The two men then explained what had happened on the road and how they had recognized the Lord when he broke the bread.
While the two men were telling them this, suddenly the Lord himself stood in the midst of them and said, “Peace be unto you.”
They were terrified and supposed that they were seeing a spirit, but he said to them, “Why are ye troubled? and why do thoughts arise in your hearts?
“Behold my hands and my feet, that it is I myself: handle me, and see; for a spirit hath not flesh and bones, as ye see me have.”
He showed them his hands and his feet. They still could not believe as they were so full of joy and wonderment, so he asked them, “Have ye here any meat? And they gave him a piece of a broiled fish, and … honeycomb. And he took it, and did eat before them.”
Then he said to them, “These are the words which I spake unto you, while I was yet with you, that all things must be fulfilled, which were written in the law of Moses, and in the prophets, and in the psalms, concerning me.”
Then he opened their minds to understand the scriptures and said to them, “Thus it is written, and thus it behoved Christ to suffer, and to rise from the dead the third day: And that repentance and remission of sins should be preached in his name among all nations, beginning at Jerusalem.” And then he reminded them, “Ye are witnesses of these things.” (See Luke 24:13–48.)
One of the Twelve, named Thomas, was not with them when Jesus came, so the other disciples told him, “We have seen the Lord.” Thomas said to them, “Except I shall see in his hands the print of the nails, and put my finger into the print of the nails, and thrust my hand into his side, I will not believe.”
A week later the disciples were again gathered together indoors, and Thomas was with them. The doors were locked, but Jesus came and stood among them and said, “Peace be unto you.” Then he said to Thomas, “Reach hither thy finger, and behold my hands; and reach thither thy hand, and thrust it into my side: and be not faithless, but believing.”
I have often pictured in my own mind the skeptical Thomas’ depth of remorse that must have been burning within his soul as his doubting heart, now purified, attempted a reply to his Lord.
Thomas’ only answer unto him was, “My Lord and my God.”
And Jesus said unto him, “Thomas, because thou hast seen me, thou hast believed: blessed are they that have not seen, and yet have believed.” (See John 20:25–29.)
Perhaps no clearer declaration of fact has ever been made than those which tell of the literal resurrection of Christ. The record of appearances to the Apostles during the forty days following his resurrection—as a group or separately, to teach them “the things pertaining to the kingdom of God” (Acts 1:3)—leaves no cause for doubt. John informs us that “there are also many other things which Jesus did, the which, if they should be written, … even the world itself could not contain the books that should be written.” (John 21:25.)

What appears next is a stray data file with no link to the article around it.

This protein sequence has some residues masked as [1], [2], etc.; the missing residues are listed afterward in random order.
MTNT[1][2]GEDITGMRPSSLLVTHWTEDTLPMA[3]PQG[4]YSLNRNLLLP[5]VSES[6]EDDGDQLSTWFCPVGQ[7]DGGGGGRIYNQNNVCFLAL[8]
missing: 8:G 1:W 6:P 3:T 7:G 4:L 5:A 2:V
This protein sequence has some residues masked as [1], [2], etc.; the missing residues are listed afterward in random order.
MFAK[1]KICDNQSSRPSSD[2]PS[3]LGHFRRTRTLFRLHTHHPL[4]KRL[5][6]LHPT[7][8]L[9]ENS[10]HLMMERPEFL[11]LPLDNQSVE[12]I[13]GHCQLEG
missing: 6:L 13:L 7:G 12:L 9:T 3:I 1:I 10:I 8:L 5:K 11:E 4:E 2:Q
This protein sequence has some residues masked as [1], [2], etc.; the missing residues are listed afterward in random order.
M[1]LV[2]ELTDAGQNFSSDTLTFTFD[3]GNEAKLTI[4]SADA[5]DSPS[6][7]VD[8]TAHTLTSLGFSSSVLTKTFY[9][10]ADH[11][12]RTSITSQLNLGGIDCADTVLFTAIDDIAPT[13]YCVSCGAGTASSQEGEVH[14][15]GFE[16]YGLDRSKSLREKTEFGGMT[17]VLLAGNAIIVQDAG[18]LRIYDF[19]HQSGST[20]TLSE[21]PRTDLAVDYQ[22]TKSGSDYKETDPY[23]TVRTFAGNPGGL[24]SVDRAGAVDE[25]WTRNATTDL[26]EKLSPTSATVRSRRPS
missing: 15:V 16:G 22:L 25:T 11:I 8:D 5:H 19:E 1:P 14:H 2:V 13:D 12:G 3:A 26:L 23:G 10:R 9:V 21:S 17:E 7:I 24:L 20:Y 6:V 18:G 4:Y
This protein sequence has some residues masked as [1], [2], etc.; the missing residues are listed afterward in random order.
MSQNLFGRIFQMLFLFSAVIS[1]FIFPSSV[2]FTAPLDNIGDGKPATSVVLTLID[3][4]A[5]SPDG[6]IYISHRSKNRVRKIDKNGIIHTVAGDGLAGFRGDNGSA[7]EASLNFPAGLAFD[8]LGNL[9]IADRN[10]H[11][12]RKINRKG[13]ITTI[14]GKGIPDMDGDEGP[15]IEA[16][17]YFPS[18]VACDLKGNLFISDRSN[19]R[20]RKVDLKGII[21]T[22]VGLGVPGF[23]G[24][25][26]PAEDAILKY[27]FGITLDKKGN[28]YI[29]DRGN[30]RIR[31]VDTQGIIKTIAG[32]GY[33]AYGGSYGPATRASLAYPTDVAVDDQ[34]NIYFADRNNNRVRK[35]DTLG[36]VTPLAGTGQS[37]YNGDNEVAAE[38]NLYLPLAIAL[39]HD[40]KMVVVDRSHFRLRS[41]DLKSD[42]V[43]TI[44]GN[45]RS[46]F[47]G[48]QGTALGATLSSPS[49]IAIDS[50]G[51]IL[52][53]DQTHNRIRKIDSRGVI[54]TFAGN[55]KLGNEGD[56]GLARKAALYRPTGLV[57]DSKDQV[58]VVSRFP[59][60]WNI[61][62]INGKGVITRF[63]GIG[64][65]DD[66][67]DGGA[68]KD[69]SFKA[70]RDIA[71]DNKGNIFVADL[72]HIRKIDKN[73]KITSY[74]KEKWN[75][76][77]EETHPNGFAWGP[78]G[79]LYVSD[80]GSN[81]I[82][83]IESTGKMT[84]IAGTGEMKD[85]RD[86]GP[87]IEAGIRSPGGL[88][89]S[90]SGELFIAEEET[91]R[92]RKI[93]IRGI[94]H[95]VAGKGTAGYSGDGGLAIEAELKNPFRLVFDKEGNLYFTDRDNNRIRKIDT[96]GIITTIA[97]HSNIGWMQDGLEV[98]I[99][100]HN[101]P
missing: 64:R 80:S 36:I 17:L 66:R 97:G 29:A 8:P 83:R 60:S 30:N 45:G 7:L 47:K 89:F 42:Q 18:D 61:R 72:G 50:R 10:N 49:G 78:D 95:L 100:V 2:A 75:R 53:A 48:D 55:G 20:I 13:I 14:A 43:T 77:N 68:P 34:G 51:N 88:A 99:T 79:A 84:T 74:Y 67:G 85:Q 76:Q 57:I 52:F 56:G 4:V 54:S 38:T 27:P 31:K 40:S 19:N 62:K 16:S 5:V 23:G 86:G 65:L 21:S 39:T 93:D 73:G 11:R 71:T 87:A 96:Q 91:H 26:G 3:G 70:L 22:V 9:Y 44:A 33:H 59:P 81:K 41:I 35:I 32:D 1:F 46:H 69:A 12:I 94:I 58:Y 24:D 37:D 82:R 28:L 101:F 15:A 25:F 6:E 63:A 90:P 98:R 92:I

Shortly after Jesus’ appearance to the disciples on the Eastern Hemisphere, he appeared to the Nephites on the Western Hemisphere. God himself introduced his Son to the multitude: “Behold my Beloved Son, in whom I am well pleased, in whom I have glorified my name—hear ye him.” (3 Ne. 11:7.)
“The people beheld a Man, clothed in a white robe, who descended and stood among them. He spake, saying: ‘Behold, I am Jesus Christ, whom the prophets testified shall come into the world; and behold, I am the light and the life of the world; and I have drunk out of that bitter cup which the Father hath given me, and have glorified the Father in taking upon me the sins of the world, in the which I have suffered the will of the Father in all things from the beginning.’ [3 Ne. 11:10–11.] The multitude [knelt] in adoration for they remembered that their prophets had foretold that the Lord would appear among them after His resurrection and ascension.
“As He directed, the people arose, and one by one came to Him, and did see and feel the prints of the nails in His hands and feet and the spear-wound in His side. … With one accord they cried: “Hosanna! blessed be the name of the Most High God!” [3 Ne. 11:17.] Then, falling at the feet of Jesus, they worshiped Him.” (James E. Talmage, Jesus the Christ, Salt Lake City: Deseret Book Co., 1916, p. 725.)
When Joseph Smith was visited by the Father and the resurrected Christ in 1820, the latter was introduced by the Father, “This is My Beloved Son. Hear Him!” (JS—H 1:17), thus ushering in the marvelous events of the restoration of the gospel of Jesus Christ.
Our resurrected Lord was seen in a vision by Joseph Smith and Sidney Rigdon in 1832. Joseph recorded: “The Lord touched the eyes of our understandings, …
“And we beheld the glory of the Son, on the right hand of the Father, and received of his fulness;
“And saw the holy angels, and them who are sanctified before his throne, worshiping God, and the Lamb, who worship him forever and ever.
“And now, after the many testimonies which have been given of him, this is the testimony … which we give of him: That he lives!
“For we saw him, even on the right hand of God; and we heard the voice bearing record that he is the Only Begotten of the Father—
“That by him, and through him, and of him, the worlds are and were created, and the inhabitants thereof are begotten sons and daughters unto God.” (D&C 76:19–24.)
Now, these fragmentary events which I have briefly portrayed bear record and witness that resurrection and eternal life come to us because of what Christ our Lord did for each of us. He declared, “I am the resurrection, and the life: he that believeth in me, though he were dead, yet shall he live: And whosoever liveth and believeth in me shall never die.” (John 11:25–26.) To this declaration of truth I bear my solemn witness, in the holy name of Jesus Christ, amen.